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The top stories near you
• The 2019 Florida alligator hunting season has wrapped up, but before it did, two of our storytellers traveled with a pair of hunters determined to secure a state record for the longest and heaviest gator. Did they get it? You’ll have to read her narrative from Crescent Lake to find out. (WUFT News)
• We haven’t written much about the Koppers cleanup in Gainesville since the Superfund site was under consideration for the new Alachua County fairgrounds location, but the process has proceeded steadily this year under the oversight of the U.S. Environmental Protection Agency. Here’s an update. (WUFT News)
• Closing arguments and jury deliberation are set to begin today in the trial of Michael Reuschel, charged with the attempted murder of his wife. Yesterday, he recounted his version of the night of the crime. (WUFT News)
• The Ocala Star-Banner has a two-part report about the outcome of a whistleblower complaint against the head of Marion County schools. She now intends to fire the whistleblower.
• Gainesville city commissioners and Alachua County School Board members have committed to work together to solve racial inequity in the city and county within the next five years. The plan calls for the creation of more after school and out-of-school programs. (WUFT News)
• The University of Florida’s “moonshot” attempt at getting a scientist in every Florida school has begun in five pilot districts. These are the efforts so far in Palm Beach County. (WLRN)
• State Sen. Keith Perry is getting involved in helping improve recidivism rates for released prisoners by creating new programs: “If you don’t have that in the prison system, then don’t expect a guy to get out of jail, (hand him) a $50 check and drop him off at the intersection where he was arrested and say, ‘Oh yeah, you learned your lesson.’ It just doesn’t work that way.” (Tallahassee Democrat)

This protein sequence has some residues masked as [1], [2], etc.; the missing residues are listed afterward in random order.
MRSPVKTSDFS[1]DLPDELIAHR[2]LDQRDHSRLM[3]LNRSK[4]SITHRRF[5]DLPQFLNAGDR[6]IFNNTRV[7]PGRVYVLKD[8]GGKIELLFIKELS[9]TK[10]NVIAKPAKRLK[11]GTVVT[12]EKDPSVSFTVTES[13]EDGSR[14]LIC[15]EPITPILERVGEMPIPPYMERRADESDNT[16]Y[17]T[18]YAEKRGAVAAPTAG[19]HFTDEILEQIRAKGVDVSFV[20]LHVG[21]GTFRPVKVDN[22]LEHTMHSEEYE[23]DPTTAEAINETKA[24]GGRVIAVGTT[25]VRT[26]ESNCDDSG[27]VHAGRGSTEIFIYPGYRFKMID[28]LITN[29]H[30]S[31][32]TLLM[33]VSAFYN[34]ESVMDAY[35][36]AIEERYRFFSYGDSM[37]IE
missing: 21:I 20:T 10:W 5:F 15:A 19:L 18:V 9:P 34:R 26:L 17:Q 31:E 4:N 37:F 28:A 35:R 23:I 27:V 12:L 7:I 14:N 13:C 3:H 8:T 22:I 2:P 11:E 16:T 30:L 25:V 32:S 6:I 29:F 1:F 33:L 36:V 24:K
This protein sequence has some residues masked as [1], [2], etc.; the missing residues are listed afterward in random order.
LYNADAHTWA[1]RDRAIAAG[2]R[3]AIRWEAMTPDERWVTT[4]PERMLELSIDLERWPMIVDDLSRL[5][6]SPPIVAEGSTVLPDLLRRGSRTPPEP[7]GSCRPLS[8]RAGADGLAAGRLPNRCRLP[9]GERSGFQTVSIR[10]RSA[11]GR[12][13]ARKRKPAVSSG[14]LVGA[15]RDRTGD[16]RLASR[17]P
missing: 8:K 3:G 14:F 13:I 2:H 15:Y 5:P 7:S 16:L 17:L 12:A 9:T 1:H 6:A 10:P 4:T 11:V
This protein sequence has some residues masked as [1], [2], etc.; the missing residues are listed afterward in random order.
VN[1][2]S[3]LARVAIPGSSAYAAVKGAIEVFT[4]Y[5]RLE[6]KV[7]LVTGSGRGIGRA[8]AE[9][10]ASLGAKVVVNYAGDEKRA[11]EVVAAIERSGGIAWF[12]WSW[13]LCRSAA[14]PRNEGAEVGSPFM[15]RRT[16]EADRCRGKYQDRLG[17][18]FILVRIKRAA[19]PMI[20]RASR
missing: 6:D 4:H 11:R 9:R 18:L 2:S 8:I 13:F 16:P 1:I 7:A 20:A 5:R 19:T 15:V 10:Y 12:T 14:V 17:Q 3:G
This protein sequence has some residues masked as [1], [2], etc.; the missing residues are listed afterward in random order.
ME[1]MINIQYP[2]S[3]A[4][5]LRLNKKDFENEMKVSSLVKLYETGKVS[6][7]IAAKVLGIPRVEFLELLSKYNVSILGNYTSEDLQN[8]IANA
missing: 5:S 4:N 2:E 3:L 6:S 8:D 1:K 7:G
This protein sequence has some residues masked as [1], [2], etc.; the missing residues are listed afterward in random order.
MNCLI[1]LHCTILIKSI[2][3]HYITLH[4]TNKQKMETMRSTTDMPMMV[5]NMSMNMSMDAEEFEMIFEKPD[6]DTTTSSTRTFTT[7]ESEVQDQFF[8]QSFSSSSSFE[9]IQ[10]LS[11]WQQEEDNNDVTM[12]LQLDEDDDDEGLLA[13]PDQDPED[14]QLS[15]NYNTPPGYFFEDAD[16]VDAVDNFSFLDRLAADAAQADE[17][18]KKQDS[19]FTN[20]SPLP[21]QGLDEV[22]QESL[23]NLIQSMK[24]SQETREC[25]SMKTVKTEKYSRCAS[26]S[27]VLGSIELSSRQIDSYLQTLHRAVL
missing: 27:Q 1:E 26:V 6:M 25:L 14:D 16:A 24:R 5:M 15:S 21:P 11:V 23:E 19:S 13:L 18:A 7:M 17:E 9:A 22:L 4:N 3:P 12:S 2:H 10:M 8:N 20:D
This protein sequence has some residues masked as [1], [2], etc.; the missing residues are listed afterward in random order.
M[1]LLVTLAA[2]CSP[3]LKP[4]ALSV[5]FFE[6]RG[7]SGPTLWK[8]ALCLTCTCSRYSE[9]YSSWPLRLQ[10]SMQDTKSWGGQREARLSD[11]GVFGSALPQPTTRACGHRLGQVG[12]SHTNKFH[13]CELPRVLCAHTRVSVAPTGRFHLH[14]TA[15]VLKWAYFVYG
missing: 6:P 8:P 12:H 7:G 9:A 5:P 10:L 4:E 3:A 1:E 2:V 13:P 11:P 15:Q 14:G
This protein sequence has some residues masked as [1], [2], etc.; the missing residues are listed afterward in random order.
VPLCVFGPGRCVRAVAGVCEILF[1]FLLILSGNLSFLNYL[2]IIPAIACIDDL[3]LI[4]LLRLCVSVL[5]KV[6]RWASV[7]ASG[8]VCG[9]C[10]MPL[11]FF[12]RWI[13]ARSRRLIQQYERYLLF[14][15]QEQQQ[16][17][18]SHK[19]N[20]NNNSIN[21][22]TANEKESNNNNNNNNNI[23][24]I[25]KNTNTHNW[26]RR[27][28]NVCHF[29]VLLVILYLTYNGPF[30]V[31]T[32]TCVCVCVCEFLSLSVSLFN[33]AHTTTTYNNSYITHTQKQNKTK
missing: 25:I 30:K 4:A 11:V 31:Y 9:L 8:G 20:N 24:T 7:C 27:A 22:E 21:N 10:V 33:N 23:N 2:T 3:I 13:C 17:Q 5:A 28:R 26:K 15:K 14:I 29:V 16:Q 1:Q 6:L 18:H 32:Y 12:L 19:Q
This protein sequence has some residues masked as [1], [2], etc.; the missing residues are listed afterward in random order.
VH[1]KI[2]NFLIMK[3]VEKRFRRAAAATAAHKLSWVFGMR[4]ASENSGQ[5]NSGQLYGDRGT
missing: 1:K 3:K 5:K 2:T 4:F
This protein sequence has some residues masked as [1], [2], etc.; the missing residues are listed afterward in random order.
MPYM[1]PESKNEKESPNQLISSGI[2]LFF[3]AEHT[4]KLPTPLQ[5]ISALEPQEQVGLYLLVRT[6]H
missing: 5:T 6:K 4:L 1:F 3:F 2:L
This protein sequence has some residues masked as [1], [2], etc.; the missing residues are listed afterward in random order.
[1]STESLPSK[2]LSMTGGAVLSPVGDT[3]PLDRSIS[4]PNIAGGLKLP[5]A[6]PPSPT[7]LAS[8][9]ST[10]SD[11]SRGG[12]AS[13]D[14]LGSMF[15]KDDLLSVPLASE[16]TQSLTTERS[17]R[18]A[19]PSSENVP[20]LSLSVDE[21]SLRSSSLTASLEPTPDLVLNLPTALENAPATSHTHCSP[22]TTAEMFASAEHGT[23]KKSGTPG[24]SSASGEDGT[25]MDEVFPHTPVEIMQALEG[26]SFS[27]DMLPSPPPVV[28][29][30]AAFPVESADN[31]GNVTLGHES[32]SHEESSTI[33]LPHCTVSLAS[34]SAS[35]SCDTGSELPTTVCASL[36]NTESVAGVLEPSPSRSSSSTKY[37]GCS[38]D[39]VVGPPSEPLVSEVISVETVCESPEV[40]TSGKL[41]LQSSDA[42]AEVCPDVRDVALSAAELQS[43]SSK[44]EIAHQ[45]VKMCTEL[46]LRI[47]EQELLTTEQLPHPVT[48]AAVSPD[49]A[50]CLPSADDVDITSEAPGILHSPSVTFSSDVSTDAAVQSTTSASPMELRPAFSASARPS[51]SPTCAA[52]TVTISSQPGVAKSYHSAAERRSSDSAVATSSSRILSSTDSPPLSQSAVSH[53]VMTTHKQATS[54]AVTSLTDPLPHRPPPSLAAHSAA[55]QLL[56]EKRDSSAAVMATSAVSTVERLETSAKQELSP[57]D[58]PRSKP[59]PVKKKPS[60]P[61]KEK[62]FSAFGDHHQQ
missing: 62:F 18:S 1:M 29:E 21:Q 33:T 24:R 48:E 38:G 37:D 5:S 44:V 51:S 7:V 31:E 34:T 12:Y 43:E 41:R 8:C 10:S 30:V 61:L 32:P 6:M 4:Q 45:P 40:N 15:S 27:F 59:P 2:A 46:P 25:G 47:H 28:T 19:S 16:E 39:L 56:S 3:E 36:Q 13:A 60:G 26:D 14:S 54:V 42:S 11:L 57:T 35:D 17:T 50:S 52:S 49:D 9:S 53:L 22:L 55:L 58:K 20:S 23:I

• Interested in skimming some of Ocala’s history? The Florida & Puerto Rico Digital Newspaper Project now offers this collection from the early 1900s: “Situated in rural Marion County, the Ocala Banner covered farming, business, and civic issues in Ocala, where the Freeze of 1895 had devastated the citrus industry and paved the way for diversified agriculture and the growth of tourism.”
• If you haven’t yet watched the viral video of monkeys jumping from trees into the river at Silver Springs State Park where a kayaker was paddling, here it is. (WESH/YouTube)
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Around the state today
• The Florida Supreme Court heard arguments yesterday on the felon voting rights amendment and implementation law. A ruling from the justices will follow in the coming weeks or months. (Florida Phoenix)
• There’s a sad outcome pending for one of the Orlando police officers involved in two of that city’s most tragic events of these past four years. Alison Clarke could be fired Friday and lose her pension due to department changes that followed after the Pulse shooting and killing of another officer in 2017. (WMFE)
• In other Orlando police news, the New York Times this week reported on the legal wrangling within the new frontier of using DNA site data to help solve criminal cases.
• Even with Hurricane Irma damage, citrus greening, and fewer Americans drinking orange juice, there are glimmers of hope for Florida’s citrus industry. (WFSU)
• A year after being term-limited out of the state attorney general seat, Pam Bondi has reemerged to help President Donald Trump in the impeachment battles to come. (Politico)
• Elected officials in the Bradenton area are joining other Florida communities that are trying not to restrict speech but rather certain areas like medians in an effort to limit panhandling. (Sarasota Herald-Tribune)
From NPR News
• Politics: Jeff Sessions To Seek Senate Comeback
• Business: A Ban On High-Cost Loans May Be Coming